Corporate Social Responsibilty — Turell Group blog

You might be surprised to know that Corporate Social Responsibility (CSR) is not all that new. In fact, the phrase was coined in 1953 by Howard Bowen’s publication of “Social Responsibility of Businessmen,” according to the Corporate Watch.

So what is CSR, and does it matter?

Harvard Kennedy School defines CSR as this: “Corporate social responsibility encompasses not only what companies do with their profits, but also how they make them. It goes beyond philanthropy and compliance and addresses how companies manage their economic, social, and environmental impacts, as well as their relationships in all key spheres of influence: the workplace, the marketplace, the supply chain, the community, and the public policy realm.”

Whether you are a large, national company or a small, local startup, how you treat people and the planet, and what you do with your profits speaks volumes to your employees, clients and your community.

The connection between CSR and engaged employees is strongly correlated. Studies by Hewitt and Associates showed that morale, efficiency, public image and employee loyalty were all significantly better at businesses with strong CSR efforts.

What we do to give back

Turell Group is proof that, no matter the size, a company can have a large impact on its community. Owner, CEO and CSR champion Dana Turell crafted our vision, mission and value statements with service in mind.

• Vision: Make a difference in everything we do.
• Mission: Serve God, each other, our clients and the community.
• Values: Collaborate — everything we do is a team effort. Build relationships — our work is about people. Over-deliver — set expectations and then exceed them. Believe — in possibilities and that what we do matters.

Our company has invested in significant pro bono projects for Oregon Cancer Foundation, Arts & Business Alliance of Eugene, City of Eugene Animal Services, Eugene/Springfield Relay for Life and more. We also regularly attend fundraisers for a variety of organizations, such as Relief Nursery, Looking Glass and St. Vincent de Paul. And we donate 10 percent of our profits to local nonprofits.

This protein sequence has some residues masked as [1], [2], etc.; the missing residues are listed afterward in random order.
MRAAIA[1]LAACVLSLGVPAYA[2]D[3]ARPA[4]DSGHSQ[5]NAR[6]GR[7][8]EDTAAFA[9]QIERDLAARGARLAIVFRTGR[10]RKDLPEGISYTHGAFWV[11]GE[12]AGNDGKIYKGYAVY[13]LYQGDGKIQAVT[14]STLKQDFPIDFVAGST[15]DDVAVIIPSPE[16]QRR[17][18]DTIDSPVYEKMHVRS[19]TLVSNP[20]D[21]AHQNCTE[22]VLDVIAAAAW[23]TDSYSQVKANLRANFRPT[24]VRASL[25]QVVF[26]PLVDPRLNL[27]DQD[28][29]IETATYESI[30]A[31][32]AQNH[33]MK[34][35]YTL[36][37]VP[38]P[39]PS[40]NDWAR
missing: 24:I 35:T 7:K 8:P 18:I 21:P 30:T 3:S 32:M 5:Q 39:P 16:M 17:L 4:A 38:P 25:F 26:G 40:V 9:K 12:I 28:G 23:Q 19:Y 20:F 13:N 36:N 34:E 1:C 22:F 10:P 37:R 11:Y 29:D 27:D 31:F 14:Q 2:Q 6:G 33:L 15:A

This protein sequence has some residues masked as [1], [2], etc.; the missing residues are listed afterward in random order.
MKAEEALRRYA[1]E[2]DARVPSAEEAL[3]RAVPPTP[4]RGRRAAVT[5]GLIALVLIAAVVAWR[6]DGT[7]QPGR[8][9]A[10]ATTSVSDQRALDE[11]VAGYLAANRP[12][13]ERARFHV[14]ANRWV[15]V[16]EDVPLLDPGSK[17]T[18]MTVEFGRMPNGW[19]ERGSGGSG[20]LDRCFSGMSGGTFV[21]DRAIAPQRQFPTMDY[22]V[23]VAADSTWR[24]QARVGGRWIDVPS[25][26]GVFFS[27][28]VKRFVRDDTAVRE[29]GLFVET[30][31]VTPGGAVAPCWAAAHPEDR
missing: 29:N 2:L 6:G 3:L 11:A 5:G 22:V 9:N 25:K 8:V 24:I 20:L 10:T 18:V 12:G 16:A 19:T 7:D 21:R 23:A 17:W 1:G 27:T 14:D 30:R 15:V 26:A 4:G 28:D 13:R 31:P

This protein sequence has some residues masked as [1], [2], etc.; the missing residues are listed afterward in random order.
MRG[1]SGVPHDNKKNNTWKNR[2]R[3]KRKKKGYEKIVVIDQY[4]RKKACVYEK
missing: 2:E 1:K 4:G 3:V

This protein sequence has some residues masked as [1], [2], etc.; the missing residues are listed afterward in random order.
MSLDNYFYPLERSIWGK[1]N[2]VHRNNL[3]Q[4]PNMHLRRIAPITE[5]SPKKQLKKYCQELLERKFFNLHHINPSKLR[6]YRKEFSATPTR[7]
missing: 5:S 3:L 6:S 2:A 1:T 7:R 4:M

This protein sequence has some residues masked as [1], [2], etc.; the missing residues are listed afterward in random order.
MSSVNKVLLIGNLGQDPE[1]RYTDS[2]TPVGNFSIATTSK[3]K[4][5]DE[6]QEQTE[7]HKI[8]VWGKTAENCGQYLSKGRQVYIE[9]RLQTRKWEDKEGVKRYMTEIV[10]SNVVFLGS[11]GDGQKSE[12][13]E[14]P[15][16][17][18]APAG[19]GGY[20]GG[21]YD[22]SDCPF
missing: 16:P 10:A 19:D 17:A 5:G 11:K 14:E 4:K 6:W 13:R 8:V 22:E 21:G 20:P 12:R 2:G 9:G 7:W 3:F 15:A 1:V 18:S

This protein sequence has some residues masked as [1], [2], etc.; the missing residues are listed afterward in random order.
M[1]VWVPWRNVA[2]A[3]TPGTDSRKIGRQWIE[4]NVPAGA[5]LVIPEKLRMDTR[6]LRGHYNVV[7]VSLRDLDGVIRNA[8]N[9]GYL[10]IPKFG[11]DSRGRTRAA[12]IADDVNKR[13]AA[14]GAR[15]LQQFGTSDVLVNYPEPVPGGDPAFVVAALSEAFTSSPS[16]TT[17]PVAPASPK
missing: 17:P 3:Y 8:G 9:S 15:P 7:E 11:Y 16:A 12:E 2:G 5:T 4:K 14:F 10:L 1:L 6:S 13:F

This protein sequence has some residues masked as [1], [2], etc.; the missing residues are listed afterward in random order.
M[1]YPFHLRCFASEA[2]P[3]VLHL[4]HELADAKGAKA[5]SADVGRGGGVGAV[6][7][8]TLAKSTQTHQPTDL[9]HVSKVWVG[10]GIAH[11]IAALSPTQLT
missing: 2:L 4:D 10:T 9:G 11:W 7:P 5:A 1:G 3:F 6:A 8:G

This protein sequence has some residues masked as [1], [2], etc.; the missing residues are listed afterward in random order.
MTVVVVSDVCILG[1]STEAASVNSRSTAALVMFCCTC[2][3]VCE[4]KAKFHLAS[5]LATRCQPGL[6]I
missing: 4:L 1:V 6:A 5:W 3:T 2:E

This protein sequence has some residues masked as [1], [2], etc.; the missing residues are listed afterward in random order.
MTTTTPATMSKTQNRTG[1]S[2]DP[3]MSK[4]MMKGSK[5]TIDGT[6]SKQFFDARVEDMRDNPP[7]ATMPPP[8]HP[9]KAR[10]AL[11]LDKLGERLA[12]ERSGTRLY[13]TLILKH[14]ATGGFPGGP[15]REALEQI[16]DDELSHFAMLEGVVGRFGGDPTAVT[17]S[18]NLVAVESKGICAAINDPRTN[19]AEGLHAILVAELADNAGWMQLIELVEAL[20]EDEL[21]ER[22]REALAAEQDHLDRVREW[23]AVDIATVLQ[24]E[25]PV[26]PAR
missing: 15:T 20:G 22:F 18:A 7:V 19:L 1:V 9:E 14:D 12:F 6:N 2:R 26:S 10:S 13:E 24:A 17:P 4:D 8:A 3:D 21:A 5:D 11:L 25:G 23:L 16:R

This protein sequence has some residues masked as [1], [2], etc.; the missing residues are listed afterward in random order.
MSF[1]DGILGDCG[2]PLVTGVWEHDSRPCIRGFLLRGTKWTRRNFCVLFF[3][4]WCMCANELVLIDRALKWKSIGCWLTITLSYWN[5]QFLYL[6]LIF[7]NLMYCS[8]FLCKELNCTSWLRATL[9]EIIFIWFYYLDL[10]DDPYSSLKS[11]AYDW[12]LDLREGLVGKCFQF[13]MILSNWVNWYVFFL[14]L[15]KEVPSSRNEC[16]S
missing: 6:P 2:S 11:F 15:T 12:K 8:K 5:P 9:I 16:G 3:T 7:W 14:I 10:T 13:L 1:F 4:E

Dana sits on the board of directors for the Oregon Cancer Foundation and Arts & Business Alliance of Eugene and is on the advisory committee for CASA of Lane County. As employees, we find her passion to help others contagious.

Last year, as a team, we participated in United Way of Lane County’s Day of Caring by taking a half-day to pick up bike trails and answer phones at a call-a-thon for a KLCC, a Eugene public radio station.

This year, we are helping Dana raise $5,000 for the Oregon Cancer Foundation as she prepares for her first Olympic-distance triathlon.

Other local companies that show it can be done

Giving your team a say in who receives your corporate social responsibility efforts is a powerful way to encourage employee engagement.

Known as a corporate philanthropist, Pacific Continental Bank has won awards for its generosity in giving to nonprofit organizations and for allowing its employees to have paid days off to volunteer.

Oregon grocery store chain Market of Choice (a client of Turell Group) supports FOOD for Lane County, Linn Benton Food Share, Produce Buddies and Relief Nursery as part of its CSR efforts. A major sponsor of Chef’s Night Out and The Great Taste, this family-owned and operated company has an enormous impact on local charities.

Large corporations that demonstrate strong CSR

According to Forbes, the top four corporations with the most commendable CSR efforts are Microsoft, The Walt Disney Company, Google and BMW.

Disney works to reduce greenhouse emissions, electricity consumption and waste produced at its parks and resorts. The company also does an effective job being transparent. You can see for yourself on its Citizenship website.

Most of the aforementioned companies focus on education, the arts and charitable organizations. What may be even more interesting are the companies that have sprouted up with the main goal of being socially responsible.

Companies such as TOMS Shoes, Burt’s Bees and The Honest Company are examples of companies that adopt social responsibility as part of their mission.

TOMS Shoes founder Blake Mycoskie started his company after visiting Argentina and discovering children with inadequate shoes to protect their feet. For every shoe sold, Toms donates a pair of shoes to a child in need.

Burt’s Bees’ model is: “The Greater Good, good for you, good for us, good for all.” The organization uses and promotes the simple, natural and responsible ingredients found in its products and packaging.

After becoming a mother, actress Jessica Alba started The Honest Company to provide parents with safe, eco-friendly, beautiful, convenient and affordable products for their little ones. The company focuses on health and sustainability, reducing toxic chemicals in the natural environment.

Why you can’t lose with CSR

For any company, large or small, corporate social responsibility can motivate employees and establish or further the brand in a civic-minded way. But, more importantly, doing good is ultimately for the greater good, which makes CSR a win-win for everyone.

Please leave a comment below telling us how your company gives back.